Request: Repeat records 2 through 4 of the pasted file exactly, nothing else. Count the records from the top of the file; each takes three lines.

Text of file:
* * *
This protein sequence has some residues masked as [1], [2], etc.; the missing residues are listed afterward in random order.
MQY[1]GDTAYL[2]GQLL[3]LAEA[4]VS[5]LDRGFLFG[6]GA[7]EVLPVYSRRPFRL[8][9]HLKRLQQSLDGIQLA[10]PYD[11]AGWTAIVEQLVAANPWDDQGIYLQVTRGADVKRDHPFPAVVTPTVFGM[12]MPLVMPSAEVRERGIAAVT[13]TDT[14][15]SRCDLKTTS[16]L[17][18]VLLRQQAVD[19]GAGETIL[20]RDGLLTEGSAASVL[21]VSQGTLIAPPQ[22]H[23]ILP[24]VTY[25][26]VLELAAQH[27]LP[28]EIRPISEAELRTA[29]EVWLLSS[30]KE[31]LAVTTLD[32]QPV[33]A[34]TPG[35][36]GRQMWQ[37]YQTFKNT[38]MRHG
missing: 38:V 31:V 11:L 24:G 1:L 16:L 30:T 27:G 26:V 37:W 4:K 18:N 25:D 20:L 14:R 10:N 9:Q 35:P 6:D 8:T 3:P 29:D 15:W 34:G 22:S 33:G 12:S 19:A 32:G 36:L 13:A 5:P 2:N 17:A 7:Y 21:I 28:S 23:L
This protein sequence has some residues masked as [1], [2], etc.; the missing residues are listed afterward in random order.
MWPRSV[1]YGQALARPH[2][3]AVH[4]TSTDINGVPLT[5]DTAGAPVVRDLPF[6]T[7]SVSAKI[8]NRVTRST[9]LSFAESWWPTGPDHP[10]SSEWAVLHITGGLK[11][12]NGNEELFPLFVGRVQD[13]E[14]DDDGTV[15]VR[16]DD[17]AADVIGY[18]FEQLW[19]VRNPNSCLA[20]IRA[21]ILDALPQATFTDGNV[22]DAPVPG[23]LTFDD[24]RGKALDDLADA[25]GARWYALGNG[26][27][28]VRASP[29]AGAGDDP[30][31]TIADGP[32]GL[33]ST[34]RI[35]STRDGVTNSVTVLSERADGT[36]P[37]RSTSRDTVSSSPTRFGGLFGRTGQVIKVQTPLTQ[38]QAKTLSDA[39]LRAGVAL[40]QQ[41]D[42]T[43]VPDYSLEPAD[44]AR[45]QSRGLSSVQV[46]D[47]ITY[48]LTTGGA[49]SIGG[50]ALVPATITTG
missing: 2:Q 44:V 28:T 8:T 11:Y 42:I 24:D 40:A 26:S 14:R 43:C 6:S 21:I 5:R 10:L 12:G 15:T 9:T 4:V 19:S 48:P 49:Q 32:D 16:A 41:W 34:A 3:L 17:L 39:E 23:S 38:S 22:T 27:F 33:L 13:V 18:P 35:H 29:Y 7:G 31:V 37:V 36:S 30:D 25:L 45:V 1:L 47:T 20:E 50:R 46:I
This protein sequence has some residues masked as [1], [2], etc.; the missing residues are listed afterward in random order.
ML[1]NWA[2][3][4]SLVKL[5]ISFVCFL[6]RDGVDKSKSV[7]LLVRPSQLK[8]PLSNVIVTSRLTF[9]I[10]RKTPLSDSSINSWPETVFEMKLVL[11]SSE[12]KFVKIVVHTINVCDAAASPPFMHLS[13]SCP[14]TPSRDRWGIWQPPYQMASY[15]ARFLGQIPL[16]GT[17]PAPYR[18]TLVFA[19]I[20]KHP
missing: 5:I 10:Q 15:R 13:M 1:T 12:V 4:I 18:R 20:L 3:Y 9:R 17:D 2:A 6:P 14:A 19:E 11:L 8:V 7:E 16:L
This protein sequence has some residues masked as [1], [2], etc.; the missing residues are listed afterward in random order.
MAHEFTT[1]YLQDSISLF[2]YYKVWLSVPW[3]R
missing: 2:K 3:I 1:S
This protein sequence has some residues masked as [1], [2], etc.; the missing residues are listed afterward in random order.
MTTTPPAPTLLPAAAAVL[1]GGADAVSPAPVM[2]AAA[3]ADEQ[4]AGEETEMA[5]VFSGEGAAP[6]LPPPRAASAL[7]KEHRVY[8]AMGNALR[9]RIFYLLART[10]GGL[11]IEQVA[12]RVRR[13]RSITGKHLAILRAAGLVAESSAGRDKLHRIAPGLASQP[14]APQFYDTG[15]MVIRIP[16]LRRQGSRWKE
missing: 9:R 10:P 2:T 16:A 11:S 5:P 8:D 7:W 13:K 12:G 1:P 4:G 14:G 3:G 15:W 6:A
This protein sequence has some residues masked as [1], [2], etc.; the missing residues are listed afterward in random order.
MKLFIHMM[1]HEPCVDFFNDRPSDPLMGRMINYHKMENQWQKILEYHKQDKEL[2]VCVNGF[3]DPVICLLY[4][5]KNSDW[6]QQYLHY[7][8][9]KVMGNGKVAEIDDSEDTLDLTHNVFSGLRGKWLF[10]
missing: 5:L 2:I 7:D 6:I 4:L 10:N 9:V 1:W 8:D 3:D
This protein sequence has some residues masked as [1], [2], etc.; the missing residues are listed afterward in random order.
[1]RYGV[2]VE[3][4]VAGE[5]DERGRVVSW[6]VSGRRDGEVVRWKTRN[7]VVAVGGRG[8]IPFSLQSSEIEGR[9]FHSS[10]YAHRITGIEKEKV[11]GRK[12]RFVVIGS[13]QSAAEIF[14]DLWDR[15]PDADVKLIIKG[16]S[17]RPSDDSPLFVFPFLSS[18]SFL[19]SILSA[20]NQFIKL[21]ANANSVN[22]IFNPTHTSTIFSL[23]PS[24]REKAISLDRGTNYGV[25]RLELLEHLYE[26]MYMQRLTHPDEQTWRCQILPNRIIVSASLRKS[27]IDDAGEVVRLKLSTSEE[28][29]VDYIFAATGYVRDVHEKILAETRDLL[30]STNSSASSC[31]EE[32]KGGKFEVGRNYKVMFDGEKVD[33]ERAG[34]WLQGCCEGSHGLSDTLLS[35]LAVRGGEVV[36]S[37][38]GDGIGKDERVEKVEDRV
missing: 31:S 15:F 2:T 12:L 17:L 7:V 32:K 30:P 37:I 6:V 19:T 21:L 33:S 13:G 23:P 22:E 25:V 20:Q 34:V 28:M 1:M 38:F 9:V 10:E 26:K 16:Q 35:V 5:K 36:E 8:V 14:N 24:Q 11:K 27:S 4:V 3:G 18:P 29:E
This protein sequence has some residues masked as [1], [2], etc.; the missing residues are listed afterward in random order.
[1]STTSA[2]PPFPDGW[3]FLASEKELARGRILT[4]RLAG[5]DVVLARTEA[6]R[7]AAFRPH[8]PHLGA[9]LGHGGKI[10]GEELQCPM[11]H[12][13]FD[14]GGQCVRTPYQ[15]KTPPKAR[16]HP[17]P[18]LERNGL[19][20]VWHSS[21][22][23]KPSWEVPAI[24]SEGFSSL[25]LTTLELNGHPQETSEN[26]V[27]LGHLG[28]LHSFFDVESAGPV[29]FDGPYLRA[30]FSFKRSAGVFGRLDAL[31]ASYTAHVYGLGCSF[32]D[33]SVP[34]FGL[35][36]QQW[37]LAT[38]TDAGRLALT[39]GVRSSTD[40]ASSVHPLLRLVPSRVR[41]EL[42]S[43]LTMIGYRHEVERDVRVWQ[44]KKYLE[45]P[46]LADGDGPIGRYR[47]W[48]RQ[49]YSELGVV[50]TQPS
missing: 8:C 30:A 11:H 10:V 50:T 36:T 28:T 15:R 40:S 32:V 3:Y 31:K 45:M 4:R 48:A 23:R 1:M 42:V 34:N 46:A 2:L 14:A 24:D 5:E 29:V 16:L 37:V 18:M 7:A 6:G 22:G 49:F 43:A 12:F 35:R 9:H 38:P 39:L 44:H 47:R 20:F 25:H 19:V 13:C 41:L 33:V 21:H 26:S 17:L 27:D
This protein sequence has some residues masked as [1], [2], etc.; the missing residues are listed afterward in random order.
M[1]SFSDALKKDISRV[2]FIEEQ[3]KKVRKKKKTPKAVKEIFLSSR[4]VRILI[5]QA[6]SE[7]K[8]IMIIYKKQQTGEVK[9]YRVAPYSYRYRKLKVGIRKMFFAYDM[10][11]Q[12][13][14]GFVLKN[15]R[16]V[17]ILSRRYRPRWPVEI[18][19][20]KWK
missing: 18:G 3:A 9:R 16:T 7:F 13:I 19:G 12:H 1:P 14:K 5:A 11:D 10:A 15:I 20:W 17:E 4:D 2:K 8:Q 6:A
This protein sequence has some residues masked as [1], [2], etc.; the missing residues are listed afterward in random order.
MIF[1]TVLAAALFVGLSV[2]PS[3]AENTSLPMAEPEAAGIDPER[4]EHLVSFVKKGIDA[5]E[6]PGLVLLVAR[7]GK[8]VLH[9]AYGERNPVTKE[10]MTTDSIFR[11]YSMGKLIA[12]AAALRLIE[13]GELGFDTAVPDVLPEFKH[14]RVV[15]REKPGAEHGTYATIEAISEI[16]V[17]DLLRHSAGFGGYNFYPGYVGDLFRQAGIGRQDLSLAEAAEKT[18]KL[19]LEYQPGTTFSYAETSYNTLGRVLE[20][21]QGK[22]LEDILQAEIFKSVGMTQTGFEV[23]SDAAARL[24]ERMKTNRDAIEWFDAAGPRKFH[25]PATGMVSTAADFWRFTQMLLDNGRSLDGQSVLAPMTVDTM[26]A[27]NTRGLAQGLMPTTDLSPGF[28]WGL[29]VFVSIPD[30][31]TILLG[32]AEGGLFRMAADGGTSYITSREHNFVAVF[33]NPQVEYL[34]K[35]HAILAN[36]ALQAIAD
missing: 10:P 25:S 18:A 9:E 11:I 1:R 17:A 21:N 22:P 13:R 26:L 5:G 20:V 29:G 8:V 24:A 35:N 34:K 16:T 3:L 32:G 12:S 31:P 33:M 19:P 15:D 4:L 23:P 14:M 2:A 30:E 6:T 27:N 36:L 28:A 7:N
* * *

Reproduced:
This protein sequence has some residues masked as [1], [2], etc.; the missing residues are listed afterward in random order.
MWPRSV[1]YGQALARPH[2][3]AVH[4]TSTDINGVPLT[5]DTAGAPVVRDLPF[6]T[7]SVSAKI[8]NRVTRST[9]LSFAESWWPTGPDHP[10]SSEWAVLHITGGLK[11][12]NGNEELFPLFVGRVQD[13]E[14]DDDGTV[15]VR[16]DD[17]AADVIGY[18]FEQLW[19]VRNPNSCLA[20]IRA[21]ILDALPQATFTDGNV[22]DAPVPG[23]LTFDD[24]RGKALDDLADA[25]GARWYALGNG[26][27][28]VRASP[29]AGAGDDP[30][31]TIADGP[32]GL[33]ST[34]RI[35]STRDGVTNSVTVLSERADGT[36]P[37]RSTSRDTVSSSPTRFGGLFGRTGQVIKVQTPLTQ[38]QAKTLSDA[39]LRAGVAL[40]QQ[41]D[42]T[43]VPDYSLEPAD[44]AR[45]QSRGLSSVQV[46]D[47]ITY[48]LTTGGA[49]SIGG[50]ALVPATITTG
missing: 2:Q 44:V 28:T 8:T 11:Y 42:I 24:D 40:A 26:S 14:R 43:C 6:S 21:I 5:R 10:L 12:G 15:T 9:T 4:V 19:S 48:P 49:Q 32:D 16:A 41:W 34:A 3:L 17:L 39:E 23:S 38:S 22:T 27:F 33:L 13:V 18:P 35:H 29:Y 7:G 31:V 37:V 36:S 30:D 25:L 45:V 1:L 47:T 20:E 50:R 46:I
This protein sequence has some residues masked as [1], [2], etc.; the missing residues are listed afterward in random order.
ML[1]NWA[2][3][4]SLVKL[5]ISFVCFL[6]RDGVDKSKSV[7]LLVRPSQLK[8]PLSNVIVTSRLTF[9]I[10]RKTPLSDSSINSWPETVFEMKLVL[11]SSE[12]KFVKIVVHTINVCDAAASPPFMHLS[13]SCP[14]TPSRDRWGIWQPPYQMASY[15]ARFLGQIPL[16]GT[17]PAPYR[18]TLVFA[19]I[20]KHP
missing: 5:I 10:Q 15:R 13:M 1:T 12:V 4:I 18:R 20:L 3:Y 9:R 17:D 2:A 6:P 14:A 19:E 11:L 8:V 7:E 16:L
This protein sequence has some residues masked as [1], [2], etc.; the missing residues are listed afterward in random order.
MAHEFTT[1]YLQDSISLF[2]YYKVWLSVPW[3]R
missing: 2:K 3:I 1:S